I was reminded of an incident today from almost two decades ago. We had just moved to Saudi Arabia and I had just started middle school. As it was the middle of the school year, I’d borrowed a notebook from a classmate to copy all the notes I’d missed onto mine in the evenings.
Everything worked fine the first evening. But, on the second, I found that his notebook was no longer in my bag (I’d taken it to school in case he needed it). After some frantic searching, I was sure it wasn’t in my bag or around the house. So, I confessed to my parents.
Another round of searching.
We were all worried now. I vividly remember that sleeping with my parents last night – reserved normally only for special occasions or, as I discovered that night, when we were all worried about something – and we stayed up for a while discussing this.
On reflection, I realized that we were all insecure as we were in a new country and were religious minorities in said country that was known for orthodox beliefs. Eventually, we realized there was nothing more that could be done and called it a night vowing to deal with whatever happened.
I don’t remember much of what followed the next morning. The only memory that followed was walking into class and walking over to this classmate trying to muster a few words about his notebook.
He, instead, gave me a nice smile and said – “Hey, I needed that notebook yesterday. You were not in class during lunch – so, I just took it out of your bag.”
“My life has been full of terrible misfortunes most of which never happened.” | Michel de Montaigne
After writing a post on worry recently, a friend and I discussed it further. He shared that the one of the bigger lessons he’s taken away from his meditation practice is that worry is suffering twice – at minimum.
When we worry, we first suffer the worst case scenario that we can imagine -sometimes more than once depending on how long we dwell on it. If we then experience the worst case scenario, we suffer again.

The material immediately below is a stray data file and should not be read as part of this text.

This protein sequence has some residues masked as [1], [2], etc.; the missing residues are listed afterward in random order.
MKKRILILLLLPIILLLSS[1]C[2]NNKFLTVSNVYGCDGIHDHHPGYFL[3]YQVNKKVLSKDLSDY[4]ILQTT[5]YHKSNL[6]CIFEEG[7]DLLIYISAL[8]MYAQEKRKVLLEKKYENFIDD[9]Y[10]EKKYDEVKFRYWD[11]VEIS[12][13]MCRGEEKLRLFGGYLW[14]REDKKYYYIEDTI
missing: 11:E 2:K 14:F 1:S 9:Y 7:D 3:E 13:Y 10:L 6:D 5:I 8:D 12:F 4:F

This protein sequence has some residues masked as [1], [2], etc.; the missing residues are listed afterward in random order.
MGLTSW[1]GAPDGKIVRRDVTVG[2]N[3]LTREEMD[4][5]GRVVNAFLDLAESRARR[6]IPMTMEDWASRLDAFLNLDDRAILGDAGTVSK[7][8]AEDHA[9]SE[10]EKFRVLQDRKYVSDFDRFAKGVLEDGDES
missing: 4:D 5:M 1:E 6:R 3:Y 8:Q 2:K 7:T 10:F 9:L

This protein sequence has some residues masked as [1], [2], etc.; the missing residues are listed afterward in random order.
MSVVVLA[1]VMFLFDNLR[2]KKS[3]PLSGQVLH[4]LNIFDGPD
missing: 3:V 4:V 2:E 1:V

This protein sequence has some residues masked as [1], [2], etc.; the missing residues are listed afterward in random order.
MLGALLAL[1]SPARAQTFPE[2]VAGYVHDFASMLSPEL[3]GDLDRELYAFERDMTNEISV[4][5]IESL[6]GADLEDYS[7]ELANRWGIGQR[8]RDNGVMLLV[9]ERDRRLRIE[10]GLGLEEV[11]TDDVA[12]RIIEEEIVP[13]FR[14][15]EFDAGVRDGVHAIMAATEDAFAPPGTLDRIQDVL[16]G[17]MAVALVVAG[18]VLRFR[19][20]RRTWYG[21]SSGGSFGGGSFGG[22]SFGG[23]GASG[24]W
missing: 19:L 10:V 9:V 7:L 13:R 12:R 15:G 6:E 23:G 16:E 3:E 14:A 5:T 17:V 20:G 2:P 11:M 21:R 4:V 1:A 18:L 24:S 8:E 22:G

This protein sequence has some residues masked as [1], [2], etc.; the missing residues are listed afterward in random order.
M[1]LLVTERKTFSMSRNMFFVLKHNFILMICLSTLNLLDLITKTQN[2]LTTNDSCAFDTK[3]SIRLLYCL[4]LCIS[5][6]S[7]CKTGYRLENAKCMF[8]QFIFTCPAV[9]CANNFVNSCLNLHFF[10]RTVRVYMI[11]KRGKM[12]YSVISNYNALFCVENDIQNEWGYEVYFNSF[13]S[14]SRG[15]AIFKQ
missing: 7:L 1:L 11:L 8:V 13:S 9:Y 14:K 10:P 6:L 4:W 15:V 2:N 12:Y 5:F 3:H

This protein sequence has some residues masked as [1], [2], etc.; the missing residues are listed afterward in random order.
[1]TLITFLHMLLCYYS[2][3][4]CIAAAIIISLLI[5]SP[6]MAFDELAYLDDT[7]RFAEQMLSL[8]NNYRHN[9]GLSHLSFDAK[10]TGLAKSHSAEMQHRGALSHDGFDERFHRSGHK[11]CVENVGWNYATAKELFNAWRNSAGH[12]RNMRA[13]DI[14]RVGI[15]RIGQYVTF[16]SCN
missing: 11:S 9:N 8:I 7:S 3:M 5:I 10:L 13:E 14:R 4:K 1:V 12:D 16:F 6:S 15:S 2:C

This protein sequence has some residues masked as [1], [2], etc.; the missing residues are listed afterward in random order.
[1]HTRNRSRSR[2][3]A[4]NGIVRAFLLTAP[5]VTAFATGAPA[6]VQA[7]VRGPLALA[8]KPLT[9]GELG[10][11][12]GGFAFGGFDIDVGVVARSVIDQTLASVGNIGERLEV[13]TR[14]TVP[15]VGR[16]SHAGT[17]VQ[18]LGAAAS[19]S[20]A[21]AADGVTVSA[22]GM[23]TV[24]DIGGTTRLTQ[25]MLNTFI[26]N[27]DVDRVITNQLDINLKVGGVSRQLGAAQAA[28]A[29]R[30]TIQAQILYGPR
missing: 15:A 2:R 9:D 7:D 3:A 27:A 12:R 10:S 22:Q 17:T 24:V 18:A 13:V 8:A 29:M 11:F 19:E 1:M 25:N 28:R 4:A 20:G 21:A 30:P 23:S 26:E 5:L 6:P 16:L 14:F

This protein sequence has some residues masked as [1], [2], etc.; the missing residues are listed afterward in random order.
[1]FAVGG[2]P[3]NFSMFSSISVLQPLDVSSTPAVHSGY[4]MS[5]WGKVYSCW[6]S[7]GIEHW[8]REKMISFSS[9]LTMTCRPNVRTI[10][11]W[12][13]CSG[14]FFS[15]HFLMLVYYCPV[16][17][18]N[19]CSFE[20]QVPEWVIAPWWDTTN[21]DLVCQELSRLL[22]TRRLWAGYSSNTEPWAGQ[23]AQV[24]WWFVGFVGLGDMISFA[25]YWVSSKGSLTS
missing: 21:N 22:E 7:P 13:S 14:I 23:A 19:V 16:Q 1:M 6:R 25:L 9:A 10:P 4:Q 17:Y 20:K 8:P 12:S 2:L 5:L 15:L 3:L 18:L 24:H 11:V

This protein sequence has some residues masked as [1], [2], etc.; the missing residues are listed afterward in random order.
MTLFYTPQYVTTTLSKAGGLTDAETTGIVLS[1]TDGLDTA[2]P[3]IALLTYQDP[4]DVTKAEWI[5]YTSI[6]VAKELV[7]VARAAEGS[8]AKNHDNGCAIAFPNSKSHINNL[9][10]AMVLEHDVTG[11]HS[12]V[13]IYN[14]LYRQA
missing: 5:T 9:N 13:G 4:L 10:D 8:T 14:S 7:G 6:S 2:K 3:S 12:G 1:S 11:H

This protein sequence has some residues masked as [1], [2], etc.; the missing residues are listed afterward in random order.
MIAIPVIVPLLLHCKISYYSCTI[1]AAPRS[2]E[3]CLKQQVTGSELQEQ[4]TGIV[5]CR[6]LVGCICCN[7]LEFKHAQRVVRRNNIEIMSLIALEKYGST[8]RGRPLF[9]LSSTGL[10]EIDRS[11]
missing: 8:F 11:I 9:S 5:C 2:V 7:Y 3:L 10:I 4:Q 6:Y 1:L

Of course, there’s an additional catch. The worst case scenario rarely materializes. And, we tend to overestimate how badly it’ll actually affect us.
Don’t suffer twice. We have a choice.
Worry is focused on what we don’t control. If it weren’t, we’d presumably just go ahead and do something about it.
Now, any time wasted on what we don’t control takes away from focusing on what we actually do.
That, then, is why worry serves up a triple whammy. It messes with our minds and productivity, negatively impacts our health, and wastes our time.
There’s a lot of value to be gained by learning to deal with and, ideally, banish worry from our lives. And, the first step to doing so is understanding why its presence should not be tolerated.
The best strategy we have on our hands to remove stress and worry from our lives is to have a near ridiculous obsession with focusing on what we control.
While removing worry, stress, helplessness, insecurity, and the like is pretty wonderful, the circle of influence has another incredible feature. It expands proportional to the time we spend within it.
I wish there was a class on learning to deal with the unresolved. But, since there isn’t a good one that I know of, here’s what I’ve learned from the school of hard knocks.
The first step to dealing with the unresolved is accepting that there will always be something unresolved in our lives. We will always have to deal with the unknown, experience the fear of launching something new and walk into a game with trepidation knowing we are at a seemingly obvious disadvantage.
Sure, we can choose to worry. But, worry does nothing to solve the problem except make it seem worse.
Scott Peck beautifully pointed to the wisdom in accepting that life is difficult. As he eloquently put it, “once we truly know that life is difficult – once we truly understand and accept it – then life is no longer difficult. Because once it is accepted, the fact that life is difficult no longer matters.”
It works the same with dealing with the unresolved. We need to take the first step and accept that we will always have to deal with it.
There is no second step.
Our actions drive outcomes. In most cases, we don’t control outcomes. Our outcomes are generally controlled either by other people (boss, teacher, customer, peers) or by environmental factors (markets, context). At best, all we control is the process that leads to our actions.
And, yet, we are capable of spending a large proportion of our time on outcome-related activities (worrying about outcomes, then worrying about the results, then feeling upset or elated by the results). And, outcome-related activities have got to rank among the worst ways to spend our time because –
1. Spending time on outcomes is useless as they don’t generally change the outcome
2. They take away time from today’s processes and actions that will determine future outcomes
So, if you are caught up about something today, I’d recommend asking just one question – “Is this within my control?”
If the answer is yes, then it is in the action zone. Then, if it is aligned with your priorities, agonize over the process, front-load work, and give it your best shot.
If the answer is no, think about all the actions you could be spending your time on that would make tomorrow better. There generally are a few. If you can’t find any, call your mom. Or stare at the ceiling if you will.
Anything you choose to do will be better than worrying about an outcome you do not control.